Onwards ties with Laox and Isetan-Mitsukoshi on export brands

Jul 14

Like all the big apparel groups, Onward is trying to escape dependence on department stores on the one hand, and weaker sales of its European division on the other. To fix this, it is teaming up with a department store to create a new brand aimed at Western markets, and with Chinese-owned Laox to target Asian consumers.

Onward Holdings is teaming up with Laox and Isetan-Mitsukoshi to launch new brands aimed at overseas markets. The deals with the two firms are entirely separate but both are based on the idea of creating fashion brands that communicate Japanese design values and lifestyle to foreign audiences.

With Laox, Onward Holdings will form a joint venture in September, 51% owned by Onward but with two representatives from Laox on the board. The partnership plans to create a lifestyle brand using Japanese craft skills and culture for sale first in Asia and then further afield. Onward will be in charge of planning and production and Laox, which is Chinese-owned, will handle sales and distribution both within Japan through duty free stores, and in China and other Asian countries.

It might seem surprising that what was once an electronics chain is now working in the fashion sector, but since Laox was taken over it has become a duty free retailer, selling everything from cosmetics to jewellery. Its Ginza and Shinjuku stores are quite upscale, selling a wide range of top end Japanese brands.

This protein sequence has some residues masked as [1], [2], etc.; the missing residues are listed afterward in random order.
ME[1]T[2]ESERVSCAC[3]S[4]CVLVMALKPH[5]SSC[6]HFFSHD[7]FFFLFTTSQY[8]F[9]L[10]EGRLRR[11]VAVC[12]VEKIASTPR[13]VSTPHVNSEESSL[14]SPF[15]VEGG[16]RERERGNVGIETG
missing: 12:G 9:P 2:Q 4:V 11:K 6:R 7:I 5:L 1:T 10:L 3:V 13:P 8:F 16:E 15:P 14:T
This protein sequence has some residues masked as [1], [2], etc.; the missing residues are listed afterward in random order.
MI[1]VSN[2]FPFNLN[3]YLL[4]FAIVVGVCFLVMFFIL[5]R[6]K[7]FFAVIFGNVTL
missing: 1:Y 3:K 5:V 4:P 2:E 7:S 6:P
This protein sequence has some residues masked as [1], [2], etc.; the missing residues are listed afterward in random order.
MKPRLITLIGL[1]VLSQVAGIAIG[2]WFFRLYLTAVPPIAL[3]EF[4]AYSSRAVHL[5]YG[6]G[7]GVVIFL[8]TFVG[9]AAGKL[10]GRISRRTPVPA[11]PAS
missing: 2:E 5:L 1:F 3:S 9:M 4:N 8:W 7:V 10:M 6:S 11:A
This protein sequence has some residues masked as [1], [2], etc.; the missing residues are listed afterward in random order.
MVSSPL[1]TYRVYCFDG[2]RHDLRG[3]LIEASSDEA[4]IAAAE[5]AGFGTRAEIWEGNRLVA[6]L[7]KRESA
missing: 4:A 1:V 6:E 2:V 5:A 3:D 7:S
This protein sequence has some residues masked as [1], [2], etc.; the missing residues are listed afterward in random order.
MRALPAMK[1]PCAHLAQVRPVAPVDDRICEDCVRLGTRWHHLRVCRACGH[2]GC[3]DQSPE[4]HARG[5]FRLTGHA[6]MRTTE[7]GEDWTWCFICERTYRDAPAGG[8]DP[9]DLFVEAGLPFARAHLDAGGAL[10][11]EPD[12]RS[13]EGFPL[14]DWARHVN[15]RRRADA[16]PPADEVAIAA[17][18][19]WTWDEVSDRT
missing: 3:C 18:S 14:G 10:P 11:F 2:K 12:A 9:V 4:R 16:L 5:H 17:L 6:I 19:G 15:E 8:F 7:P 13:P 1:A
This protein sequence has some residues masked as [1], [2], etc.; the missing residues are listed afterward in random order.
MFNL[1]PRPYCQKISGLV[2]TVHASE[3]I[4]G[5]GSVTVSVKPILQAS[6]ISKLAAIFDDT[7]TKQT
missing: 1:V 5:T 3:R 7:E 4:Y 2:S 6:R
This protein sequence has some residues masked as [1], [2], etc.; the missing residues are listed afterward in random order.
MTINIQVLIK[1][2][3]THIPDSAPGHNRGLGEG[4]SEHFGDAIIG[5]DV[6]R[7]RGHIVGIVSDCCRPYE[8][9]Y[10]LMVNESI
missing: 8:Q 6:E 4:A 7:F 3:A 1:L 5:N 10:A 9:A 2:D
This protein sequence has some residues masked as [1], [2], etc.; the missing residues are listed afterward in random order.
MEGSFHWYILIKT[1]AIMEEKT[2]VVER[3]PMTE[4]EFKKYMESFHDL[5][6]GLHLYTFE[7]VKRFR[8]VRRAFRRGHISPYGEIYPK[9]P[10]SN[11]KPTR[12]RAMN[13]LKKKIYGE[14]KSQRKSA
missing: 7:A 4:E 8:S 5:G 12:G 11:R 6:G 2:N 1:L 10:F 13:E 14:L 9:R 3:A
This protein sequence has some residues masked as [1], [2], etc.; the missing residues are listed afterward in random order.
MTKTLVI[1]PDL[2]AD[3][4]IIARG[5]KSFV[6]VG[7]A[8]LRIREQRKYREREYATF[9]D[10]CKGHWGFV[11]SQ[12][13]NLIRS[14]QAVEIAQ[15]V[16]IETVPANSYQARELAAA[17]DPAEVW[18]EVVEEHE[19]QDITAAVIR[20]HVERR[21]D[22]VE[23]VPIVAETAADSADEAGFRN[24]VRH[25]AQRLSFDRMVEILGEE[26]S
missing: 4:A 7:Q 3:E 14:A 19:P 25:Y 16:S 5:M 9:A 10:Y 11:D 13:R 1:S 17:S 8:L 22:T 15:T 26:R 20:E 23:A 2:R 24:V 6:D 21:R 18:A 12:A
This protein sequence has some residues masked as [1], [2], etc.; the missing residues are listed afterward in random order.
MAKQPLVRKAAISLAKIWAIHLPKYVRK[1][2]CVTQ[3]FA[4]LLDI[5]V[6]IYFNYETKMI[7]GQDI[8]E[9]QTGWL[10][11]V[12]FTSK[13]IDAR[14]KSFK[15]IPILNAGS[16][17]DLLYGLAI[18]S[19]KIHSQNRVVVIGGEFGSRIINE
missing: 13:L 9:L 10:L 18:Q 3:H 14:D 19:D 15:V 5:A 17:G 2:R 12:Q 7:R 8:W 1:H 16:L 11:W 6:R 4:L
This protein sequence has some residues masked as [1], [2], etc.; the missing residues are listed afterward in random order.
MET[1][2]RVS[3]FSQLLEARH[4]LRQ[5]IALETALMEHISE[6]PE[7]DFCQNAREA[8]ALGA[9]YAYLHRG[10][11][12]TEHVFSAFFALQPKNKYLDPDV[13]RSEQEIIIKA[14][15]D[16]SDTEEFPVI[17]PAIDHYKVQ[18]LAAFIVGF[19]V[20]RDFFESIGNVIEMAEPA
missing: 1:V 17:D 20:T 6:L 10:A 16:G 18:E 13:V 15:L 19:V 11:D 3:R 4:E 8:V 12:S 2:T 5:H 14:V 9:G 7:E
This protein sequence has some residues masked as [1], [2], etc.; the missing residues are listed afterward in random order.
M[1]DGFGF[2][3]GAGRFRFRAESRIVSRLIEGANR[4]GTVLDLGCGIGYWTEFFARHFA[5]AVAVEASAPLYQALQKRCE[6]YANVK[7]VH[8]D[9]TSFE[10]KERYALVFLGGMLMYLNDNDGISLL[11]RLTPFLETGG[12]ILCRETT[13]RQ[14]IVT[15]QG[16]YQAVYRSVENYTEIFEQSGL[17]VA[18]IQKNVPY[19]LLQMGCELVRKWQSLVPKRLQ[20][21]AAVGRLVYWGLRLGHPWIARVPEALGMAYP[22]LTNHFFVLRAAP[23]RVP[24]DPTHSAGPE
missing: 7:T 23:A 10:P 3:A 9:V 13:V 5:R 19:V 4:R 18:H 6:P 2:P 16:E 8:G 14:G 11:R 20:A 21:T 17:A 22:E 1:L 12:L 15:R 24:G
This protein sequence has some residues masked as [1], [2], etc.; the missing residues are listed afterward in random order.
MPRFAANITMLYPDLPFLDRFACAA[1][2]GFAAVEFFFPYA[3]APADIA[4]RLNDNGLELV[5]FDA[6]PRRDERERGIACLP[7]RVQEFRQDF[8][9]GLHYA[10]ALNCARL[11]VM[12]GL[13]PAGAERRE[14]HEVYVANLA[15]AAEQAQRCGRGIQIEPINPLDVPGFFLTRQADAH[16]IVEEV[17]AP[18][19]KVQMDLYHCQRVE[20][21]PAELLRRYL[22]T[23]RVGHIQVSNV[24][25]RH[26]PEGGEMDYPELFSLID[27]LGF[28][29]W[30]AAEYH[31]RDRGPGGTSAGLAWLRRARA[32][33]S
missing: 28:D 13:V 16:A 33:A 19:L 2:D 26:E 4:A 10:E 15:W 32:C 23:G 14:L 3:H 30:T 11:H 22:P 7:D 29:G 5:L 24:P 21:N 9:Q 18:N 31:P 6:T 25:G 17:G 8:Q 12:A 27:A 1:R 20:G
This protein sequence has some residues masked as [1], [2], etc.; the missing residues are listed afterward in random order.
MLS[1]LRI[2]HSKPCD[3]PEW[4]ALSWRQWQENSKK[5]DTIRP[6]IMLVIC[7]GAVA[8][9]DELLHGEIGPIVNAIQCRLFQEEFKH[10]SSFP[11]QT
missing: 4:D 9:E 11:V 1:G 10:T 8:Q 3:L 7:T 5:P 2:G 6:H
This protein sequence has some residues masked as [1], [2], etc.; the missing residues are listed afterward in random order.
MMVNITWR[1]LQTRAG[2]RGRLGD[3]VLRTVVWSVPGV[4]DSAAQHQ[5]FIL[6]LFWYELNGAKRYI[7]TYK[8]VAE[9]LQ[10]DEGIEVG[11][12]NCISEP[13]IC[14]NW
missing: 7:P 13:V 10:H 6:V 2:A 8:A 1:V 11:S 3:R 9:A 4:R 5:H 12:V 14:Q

It is this repositioning that led to Onward and Laox starting a business relationship in 2009, when Laox began targeting inbound tourists with more fashion brands. In addition Laox also has its own apparel division; when it opened its newest store in Shinjuku last month, it unveiled Origami, its own Made in Japan womenswear brand targeting tourists. Laox also acquired the fashion footwear and accessories retailer Mode et Jacomo last month as part of its plans to develop more fashion lines to sell to tourists in Japan and across Asia.

Onward’s new project with Isetan-Mitsukoshi will also aim to use Japanese culture, art and aesthetics to develop a new upscale brand for foreign markets, but this time aimed at Western markets. Isetan-Mitsukoshi has already been working on promotion of Japanese art and design through in-store campaigns within Japan, and through a pop-up store in New York last year, and this Autumn will open an Isetan store promoting Japanese fashion and design in Paris.

Onward itself already has significant interests overseas, including ownership of brands like Joseph in the UK which will prove valuable for distribution contacts and expertise on marketing of upscale brands. It will be responsible for overseas distribution and marketing. The new brand will be launched in Spring 2016 and include both apparel and accessories.

Onward’s new collaborations are part of its efforts to increase exports and offset tough trading at home. Although sales rose 0.5% to ¥218 billion in FY2014, sales of all but its higher end brands suffered. The higher end brands sold well to affluent shoppers in department stores and could offset higher production costs, but its more mass market labels suffered from competition from better value specialty chains and from a higher cost of sales. As a result operating profit fell 44% to ¥5.7 billion.